Beyond Two Kinds of People

60 years form a cycle; to the Chinese, time is a cyclic phenomenon. In the same space, history is continually being reenacted. The space in which we now live was also once the location of the activities and games of our forefathers. Nowadays, we all use the Gregorian calendar to organize our daily lives and it would seem that the people of 2001 have something more than the people of 1900. However, some Chinese still have the habit of sharing the joys of the present with those already passed away. So what about painters? They too are willing to use the ancients as models to place midst their images and naturally, to Chinese people of today, these forefathers appear both unfamiliar and yet close.

The images Wu Yiming depicts are mostly of ancients standing accompanied at each side or overlapped by contemporary youth. Of these two kinds of people, one is neat in form and attire and the other charges into battle bare to the waist, each complementing each other with a primary and secondary response. He places these two kinds of people together and adds a solid color background and simple Beijing Opera style props giving the sense of a newly composed stage drama.
Wu Yiming was born in the mid 1960s and pursued his studies in the relatively liberal academic environment following reforms and opening up, his painting style gradually took shape in the 90s and this was the period of the city in which he lives, Shanghai's rapid economic development. This is certainly no accident.

Since the middle of Ming Dynasty, living in the same region have been a wide variety of schools and styles with Wumen, Huating and Yunjian as well as the Yangzhou Baguai and Shanghai style all displaying their level of artistic attainment. For 500 years, the Yangtse River Delta region has been China's most flourishing region for painting. The hills, plains and monsoon climate here have given birth to a naturally ingenious and freshly harmonious style. In recent times, the influx of western culture has also resulted in it becoming the leading edge of sino-foreign cultural exchange and developing an accommodating, practical, enterprising and open modern character. These rich cultural traditions have become a firm support to Wu Yiming both within and outside his works.

In his works between 1997-2000, Wu Yiming developed this kind of structure: on one hand is the unity of opposites of two kinds of characters in the same space and on the other hand is the geometric separation of the empty backgrounds of multiple layers of color shading. In order to stress the geometric form's control of the image, screen-printed letters or patterns are added to the images and the images attain structural unity in their ink and wash shading and the subtle control of coloring.

Observing his works, what most attract my attention are the edges of the images. Two kinds of images both have paradoxical outer contours as if the painter has deliberately painted in and then erased numerous details. The eyes of the observer often become entangled in their search for images and although there are large areas of solid color that afford some rest, there are no clearly defined boundaries between characters and space. Flying brushstrokes and ink coloring merge the background and characters together with great subtlety, drawing your eyes from the background back toward the characters. The main body created by these unrestrained brushstrokes and the multi-layered shaded backgrounds generate a slight tension and the image is finally enshrouded by geometric areas of distinct color tendencies. Observing closely you can discover many colors concealed within and these are also controlled within the chaos of the ink and wash.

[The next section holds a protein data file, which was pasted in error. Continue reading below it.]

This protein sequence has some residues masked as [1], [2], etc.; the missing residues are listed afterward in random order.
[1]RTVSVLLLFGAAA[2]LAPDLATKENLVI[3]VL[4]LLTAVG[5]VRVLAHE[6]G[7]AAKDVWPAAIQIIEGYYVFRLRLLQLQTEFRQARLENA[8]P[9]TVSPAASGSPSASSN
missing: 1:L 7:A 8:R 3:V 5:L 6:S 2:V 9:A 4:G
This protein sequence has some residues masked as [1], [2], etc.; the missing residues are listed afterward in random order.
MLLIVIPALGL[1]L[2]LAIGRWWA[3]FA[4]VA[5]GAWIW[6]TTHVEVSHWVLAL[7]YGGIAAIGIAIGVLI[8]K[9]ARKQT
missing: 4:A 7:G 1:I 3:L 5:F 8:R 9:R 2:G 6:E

Among all the efforts at variations in styles, the most captivating is ambiguity. In today's age of highly developed printing technology, people's attention is often guided towards meaninglessly precise details. Actually, finely defined details do not necessarily create a more perfect whole. Wu Yiming uses this kind of ambiguity to create a kind of space, allowing us a more profound experience of extremely impoverished modern images.

On the whole, Wu Yiming's images have both a traditional aspect and also a modern stimulating effect on the senses. They pay both homage to the spiritual world of the ancients and, at the same time, portray the "alternative-lacking" attitude toward life of modern people.

At times, the images give people the impression of a false show of peace and prosperity and these can easily lead one to doubt: "Is it really the case?" The artist replied in this way: "It would appear very beautiful". But actually?!

In Wu Yiming's recent work "Too Dark" and a series of ten works "The Second Performance", there are some obvious changes, the geometric structures forming his earlier works have been abandoned and even the rich gradation of hues has been forgone. However every group of works has a strong sense of being a collection. In some still images, there are hardly any differences among 10 works and in some other relatively lively images, the characters all seem to be floating in a vacuum. On the surface, the ink and wash effect maintains its dominant position. Could this be a sign of another of his "attacks" on Chinese tradition? I asked him and he replied: "I have no way of going where the ancients are and can only pay more attention to young people. The ancients are my sustenance and are not my object". In my view, what he wants to express is both a profound fascination with tradition and also the inability to avoid confusion of the real world.

Just as written in his works: "It's too dark, where to head to?" I think that midst this mass of dark ink, one can but head towards the inner recesses of the heart.

Tang Guangming
December 18, 2001